• However, in the thermal printhead having the above-described stepped structure, since the upper surface of the printed circuit board is arranged to come into direct contact with the lower surface of the head substrate, thermal conduction from the head substrate to the heat sink plate is blocked by the printed circuit board disposed therebetween. As a result, the head substrate dissipates less heat to the atmosphere, thereby failing to deal with high-speed printing which generates a large amount of heat. Further, the direct contact of the head substrate with the printed circuit board allows the thicknesswise thermal expansion in the printed circuit board to directly affect the head substrate, thereby incurring a problem of deteriorating printing quality due to the deformation of the head substrate.
  • Further, in the thermal printhead having the stepped structure, since electrical connection between the head substrate and the printed circuit board is provided by wire bonding with the use of thin metal wires, it is also a problem that errors frequently occur when performing wire bondings.
  • EP-A-0 243 998, FR-A-2 702 600, JP-U-2 148 569, JP-U-4 38670, EP-A-0 491 401 each disclose clip-type terminal leads.
  • DISCLOSURE OF THE INVENTION
  • It would be desirable to provide a thermal printhead which solves the foregoing problems.
  • It would also be desirable to provide a thermal printhead by which the printing performance is hardly deteriorated by a rise in temperature.
  • It would also be desirable to provide a clip-type terminal lead which can be advantageously used for such a thermal printhead.
  • According to the present invention, there is provided an electrical connection structure comprising: a connection terminal formed on a substrate; and a metallic clip-type terminal lead which includes a clip portion, and a stem portion projecting from the clip portion, the clip portion having a first engagement piece for electrical conduction with the connection terminal and at least one second engagement piece opposite to the first engagement piece, said first engagement piece and said at least one second engagement piece defining a clip opening therebetween for receipt of the substrate upon the insertion of the substrate into the clip portion, and said first engagement piece having a contact portion projecting toward said at least one second engagement piece, the contact portion having a width transverse to the direction of insertion of the substrate into the clip portion and widthwise side edges such that the widthwise side edges are spaced further from the second engagement piece than a central part of the contact portion, characterised in that the connection terminal has a multi-layer structure including at least one underlayer and a surface layer, the contact portion of said first engagement piece scraping into the surface layer to establish solderless electrical connection as the substrate is inserted into the clip portion.
  • Preferably, both side edges of the first engagement piece are offset away from the connection terminal by chamfering. Alternatively, the engagement piece of the terminal lead may be formed with the contact portion as a whole - convexly curved in transverse section toward the corresponding connection terminal. In this way, both side ends of the engagement piece are consequently offset.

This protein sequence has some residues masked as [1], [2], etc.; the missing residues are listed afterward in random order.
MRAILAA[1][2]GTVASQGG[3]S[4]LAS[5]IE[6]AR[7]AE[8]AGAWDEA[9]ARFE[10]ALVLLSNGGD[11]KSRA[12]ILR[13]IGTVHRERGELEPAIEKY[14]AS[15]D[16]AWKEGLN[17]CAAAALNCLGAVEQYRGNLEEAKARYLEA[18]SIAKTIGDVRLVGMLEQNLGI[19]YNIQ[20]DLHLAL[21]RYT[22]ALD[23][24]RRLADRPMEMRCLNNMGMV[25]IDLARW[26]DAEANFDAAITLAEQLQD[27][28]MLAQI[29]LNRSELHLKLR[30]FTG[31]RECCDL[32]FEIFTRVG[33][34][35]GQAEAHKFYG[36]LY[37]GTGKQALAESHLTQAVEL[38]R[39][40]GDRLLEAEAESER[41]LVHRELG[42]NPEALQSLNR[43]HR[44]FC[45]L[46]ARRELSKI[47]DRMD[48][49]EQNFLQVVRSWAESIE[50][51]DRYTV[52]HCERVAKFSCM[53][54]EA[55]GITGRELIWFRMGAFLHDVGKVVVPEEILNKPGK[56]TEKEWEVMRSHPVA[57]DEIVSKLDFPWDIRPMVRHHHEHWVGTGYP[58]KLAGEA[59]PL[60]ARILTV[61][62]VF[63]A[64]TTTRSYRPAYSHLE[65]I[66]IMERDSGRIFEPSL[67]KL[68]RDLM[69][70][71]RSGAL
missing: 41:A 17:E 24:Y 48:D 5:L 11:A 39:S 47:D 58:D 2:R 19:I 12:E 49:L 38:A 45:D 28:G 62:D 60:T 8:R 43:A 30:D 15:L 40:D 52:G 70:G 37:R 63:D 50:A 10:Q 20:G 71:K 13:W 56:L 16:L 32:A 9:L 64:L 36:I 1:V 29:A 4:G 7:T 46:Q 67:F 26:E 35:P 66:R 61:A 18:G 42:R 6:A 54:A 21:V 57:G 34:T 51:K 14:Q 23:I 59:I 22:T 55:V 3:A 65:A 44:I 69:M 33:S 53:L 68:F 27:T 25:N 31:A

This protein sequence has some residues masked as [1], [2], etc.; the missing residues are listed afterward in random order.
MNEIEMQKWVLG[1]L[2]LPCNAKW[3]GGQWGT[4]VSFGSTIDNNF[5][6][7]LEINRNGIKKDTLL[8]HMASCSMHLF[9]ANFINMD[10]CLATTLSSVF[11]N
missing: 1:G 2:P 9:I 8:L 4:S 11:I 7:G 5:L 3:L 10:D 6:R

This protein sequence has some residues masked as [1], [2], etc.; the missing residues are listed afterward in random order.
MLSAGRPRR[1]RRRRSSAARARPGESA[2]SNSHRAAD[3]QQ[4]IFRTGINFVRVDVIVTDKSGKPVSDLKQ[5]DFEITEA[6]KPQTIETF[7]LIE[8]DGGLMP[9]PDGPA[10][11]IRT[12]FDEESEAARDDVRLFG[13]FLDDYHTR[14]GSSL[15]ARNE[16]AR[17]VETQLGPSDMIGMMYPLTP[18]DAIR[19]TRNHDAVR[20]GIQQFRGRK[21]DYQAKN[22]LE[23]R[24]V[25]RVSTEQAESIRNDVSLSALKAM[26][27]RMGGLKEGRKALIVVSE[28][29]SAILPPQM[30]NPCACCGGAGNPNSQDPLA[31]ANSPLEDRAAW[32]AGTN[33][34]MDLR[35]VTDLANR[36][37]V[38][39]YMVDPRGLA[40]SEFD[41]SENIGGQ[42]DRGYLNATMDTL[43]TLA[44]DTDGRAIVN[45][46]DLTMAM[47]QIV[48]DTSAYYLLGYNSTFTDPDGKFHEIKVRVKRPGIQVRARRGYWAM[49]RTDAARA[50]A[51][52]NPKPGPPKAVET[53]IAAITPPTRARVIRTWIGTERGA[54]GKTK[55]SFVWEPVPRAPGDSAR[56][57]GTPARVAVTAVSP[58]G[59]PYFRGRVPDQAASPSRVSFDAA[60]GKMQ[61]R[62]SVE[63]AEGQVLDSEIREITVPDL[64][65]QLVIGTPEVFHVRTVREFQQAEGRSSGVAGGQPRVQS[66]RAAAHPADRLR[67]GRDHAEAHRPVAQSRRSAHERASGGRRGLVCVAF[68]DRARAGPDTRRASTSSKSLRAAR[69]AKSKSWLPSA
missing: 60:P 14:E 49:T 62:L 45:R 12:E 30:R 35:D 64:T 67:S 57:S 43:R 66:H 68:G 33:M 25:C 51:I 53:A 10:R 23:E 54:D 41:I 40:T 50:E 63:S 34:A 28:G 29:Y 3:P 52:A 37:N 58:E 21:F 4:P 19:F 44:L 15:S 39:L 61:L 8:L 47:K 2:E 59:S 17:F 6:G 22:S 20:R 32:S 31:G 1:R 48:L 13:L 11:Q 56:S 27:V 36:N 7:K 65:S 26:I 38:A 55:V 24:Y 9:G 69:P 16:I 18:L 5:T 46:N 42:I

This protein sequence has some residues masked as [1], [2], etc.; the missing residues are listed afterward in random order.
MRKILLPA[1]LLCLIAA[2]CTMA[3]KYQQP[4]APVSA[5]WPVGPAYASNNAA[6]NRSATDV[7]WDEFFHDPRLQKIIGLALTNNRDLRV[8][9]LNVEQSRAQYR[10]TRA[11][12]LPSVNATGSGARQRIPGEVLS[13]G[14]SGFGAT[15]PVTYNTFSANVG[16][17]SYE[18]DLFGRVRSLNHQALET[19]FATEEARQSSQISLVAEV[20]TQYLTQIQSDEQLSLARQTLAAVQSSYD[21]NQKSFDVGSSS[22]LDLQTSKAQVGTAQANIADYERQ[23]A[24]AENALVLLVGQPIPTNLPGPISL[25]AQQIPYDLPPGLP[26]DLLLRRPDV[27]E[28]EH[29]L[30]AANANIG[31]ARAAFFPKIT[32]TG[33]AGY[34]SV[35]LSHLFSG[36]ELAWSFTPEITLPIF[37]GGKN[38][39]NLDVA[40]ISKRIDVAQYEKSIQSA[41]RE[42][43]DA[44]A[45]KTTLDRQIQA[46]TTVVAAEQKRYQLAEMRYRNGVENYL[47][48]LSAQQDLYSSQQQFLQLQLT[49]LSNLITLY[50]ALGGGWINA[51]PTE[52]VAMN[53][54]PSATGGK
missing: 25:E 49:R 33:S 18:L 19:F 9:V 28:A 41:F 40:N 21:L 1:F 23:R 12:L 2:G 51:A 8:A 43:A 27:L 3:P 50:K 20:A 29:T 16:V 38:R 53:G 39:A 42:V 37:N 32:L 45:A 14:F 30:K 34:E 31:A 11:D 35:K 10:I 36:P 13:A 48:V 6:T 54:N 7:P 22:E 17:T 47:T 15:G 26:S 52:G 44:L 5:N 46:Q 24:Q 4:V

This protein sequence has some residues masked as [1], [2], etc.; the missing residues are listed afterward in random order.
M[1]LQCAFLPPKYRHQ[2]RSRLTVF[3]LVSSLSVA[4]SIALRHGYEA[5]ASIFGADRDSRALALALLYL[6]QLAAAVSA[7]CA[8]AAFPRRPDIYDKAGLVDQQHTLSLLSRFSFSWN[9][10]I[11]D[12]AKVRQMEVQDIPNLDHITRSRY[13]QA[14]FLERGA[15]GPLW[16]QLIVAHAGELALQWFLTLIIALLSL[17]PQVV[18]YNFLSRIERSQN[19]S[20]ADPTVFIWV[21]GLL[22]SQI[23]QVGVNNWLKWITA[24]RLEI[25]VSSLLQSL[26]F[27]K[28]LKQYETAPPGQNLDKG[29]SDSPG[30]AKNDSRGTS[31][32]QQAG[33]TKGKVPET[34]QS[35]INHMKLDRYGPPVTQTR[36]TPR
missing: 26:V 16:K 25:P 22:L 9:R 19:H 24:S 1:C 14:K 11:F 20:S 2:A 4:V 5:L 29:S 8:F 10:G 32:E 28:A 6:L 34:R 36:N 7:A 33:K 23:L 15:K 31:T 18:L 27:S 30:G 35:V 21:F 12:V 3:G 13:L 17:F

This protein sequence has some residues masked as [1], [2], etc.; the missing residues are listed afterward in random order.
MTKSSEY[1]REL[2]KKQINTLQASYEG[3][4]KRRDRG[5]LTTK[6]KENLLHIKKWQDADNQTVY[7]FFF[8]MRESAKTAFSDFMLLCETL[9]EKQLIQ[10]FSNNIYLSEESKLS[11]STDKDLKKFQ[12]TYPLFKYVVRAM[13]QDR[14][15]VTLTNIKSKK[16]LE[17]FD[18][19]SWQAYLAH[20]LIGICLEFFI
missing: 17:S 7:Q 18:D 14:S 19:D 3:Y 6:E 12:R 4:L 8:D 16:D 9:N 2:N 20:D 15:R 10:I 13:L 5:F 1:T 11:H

• Advantageously, each connection terminal is formed to include a lower layer made of gold and a surface layer made of one selected from silver and silver-palladium.
  • The first engagement piece of the clip portion of the terminal lead together with the corresponding connection terminal on the substrate may be enclosed by an insulating resin.
  • The clip-type terminal lead having the above structure can be advantageously used for a thermal printhead having a stepped structure. However, the terminal lead is not necessarily limited to such an application and can be used for electrically connecting two available circuit boards.
  • Other objects, features and advantages of the present invention will become apparent from the following description of the embodiments given with reference to the accompanying drawings.
  • BRIEF DESCRIPTION OF THE DRAWINGS
  • Fig. 1 is a plan view of a thermal printhead;
  • Fig. 2 is a view of the same thermal printhead taken in the direction of the arrows along lines II-II of Fig.1;
  • Fig. 3 is a sectional view taken along lines III-III of Fig. 1;
  • Fig. 4 is a sectional view taken along lines IV-IV of Fig. 1;
  • Fig. 5 is a sectional view taken along lines V-V of Fig. 1;
  • Fig. 6 is a sectional view taken along lines VI-VI of Fig. 1;
  • Fig. 7 is an enlarged view of a principal part of Fig. 6;
  • Fig. 8 is an exploded perspective view of the thermal printhead shown in Fig. 1;
  • Fig. 9 is a perspective view illustrating a jig used for assembling the thermal printhead shown in Fig. 1 together with the head substrate and the printed circuit board;
  • Fig. 10 is a perspective view illustrating the assembled state of the head substrate and printed circuit board by using the jig shown in Fig. 9;
  • Fig. 11 is a sectional view taken along lines XI-XI of Fig. 10;
  • Fig. 12 is a perspective view illustrating the head substrate and the printed circuit board connected to each other to be mounted on a heat sink plate;